The best type of teacher...
"The best teachers are those who show you where to look, but do not tell you what to see."
That was the quote I read yesterday as my husband and I walked to church. It was painted onto the side of a building.
Yesterday, I knew I had to take a picture of it. Today, I thought about it some more and knew what I wanted to share from it because, on deeper reflection, it reminded me of a story.
But first – The quote itself.
How does it sit with you? Is there a part of you which finds it annoying? Do you want to be told what to see? Eliminating the need for anything to be left to chance, risk or creativity?
Or does the thought of this excite you? The idea that the teacher is someone who shows you where to go and maybe even what to do. But the perception you have and the action you take a result of it – that’s all on you. Is that a liberating thought? I hope so.
I went a little deeper with this via a live stream I shared for the leadership series I’m running over in my Facebook Community (You can also check out the live stream HERE.). In 1 Samuel 3, we’re met with the story of Samuel and Eli. The Lord is calling Samuel and he doesn’t realise it until Eli (his mentor, in a sense) perceives what has gone on and tells Him to address God.
That’s all that Eli really needed to do here. Because, in truth, that’s all that good mentors and leaders really should be doing - Giving someone the appropriate action steps and trusting that they’ll follow through on them. Samuel could have decided Eli was crazy and gone against what was advised, continuing to do his own thing. After all, we read in verse 7 that Samuel didn’t actually know God at this point.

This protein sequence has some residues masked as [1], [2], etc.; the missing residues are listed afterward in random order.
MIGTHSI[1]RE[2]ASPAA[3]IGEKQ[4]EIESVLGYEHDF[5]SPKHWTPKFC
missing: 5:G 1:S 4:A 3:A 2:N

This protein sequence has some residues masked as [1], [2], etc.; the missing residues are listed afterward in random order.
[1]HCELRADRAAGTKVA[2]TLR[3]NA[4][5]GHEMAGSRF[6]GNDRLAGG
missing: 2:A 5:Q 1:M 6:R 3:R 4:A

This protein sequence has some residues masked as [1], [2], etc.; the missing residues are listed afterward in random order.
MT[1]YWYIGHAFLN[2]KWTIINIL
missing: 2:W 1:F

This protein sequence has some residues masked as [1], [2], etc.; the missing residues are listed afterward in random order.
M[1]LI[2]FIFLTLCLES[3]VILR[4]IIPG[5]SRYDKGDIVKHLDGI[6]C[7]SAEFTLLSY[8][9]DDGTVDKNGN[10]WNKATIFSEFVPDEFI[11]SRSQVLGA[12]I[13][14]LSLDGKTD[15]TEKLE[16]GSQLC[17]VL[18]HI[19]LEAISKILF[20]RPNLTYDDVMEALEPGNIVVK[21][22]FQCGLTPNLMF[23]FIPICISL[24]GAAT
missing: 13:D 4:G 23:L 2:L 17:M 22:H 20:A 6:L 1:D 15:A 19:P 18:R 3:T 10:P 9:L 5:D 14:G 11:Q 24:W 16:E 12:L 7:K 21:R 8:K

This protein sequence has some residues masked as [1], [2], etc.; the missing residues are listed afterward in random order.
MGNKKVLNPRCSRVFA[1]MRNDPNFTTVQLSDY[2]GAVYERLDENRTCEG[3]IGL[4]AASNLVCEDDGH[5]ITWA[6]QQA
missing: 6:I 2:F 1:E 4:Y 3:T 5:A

Instead, Samuel decides that this wise guide who is more experienced than him is probably sharing something worth paying attention to and so he does it. Here, we learn that even when we don’t know what to expect, it shouldn’t stop us from taking action if we’re led take it.
It just so happens that Samuel does indeed hear the Lord speaking and hears a word which isn’t great news for his mentor, Eli. Nevertheless, at Eli’s request, Samuel tells him everything. Read what happens as a result:
"And Samuel grew, and the Lord was with him and let none of his words fall to the ground." (1 Samuel 3:19)
We may indeed be the ‘mentee’ to some because, as we know, a good leader is always learning. However, being a mentee in one place doesn’t negate our responsibilities and leadership elsewhere. We read that Samuel truly GREW when he:
A – Acted in obedience.
B – Took God speaking seriously.
C – Did something challenging (when telling Eli the truth.)
These are lessons we too can learn for our lives today.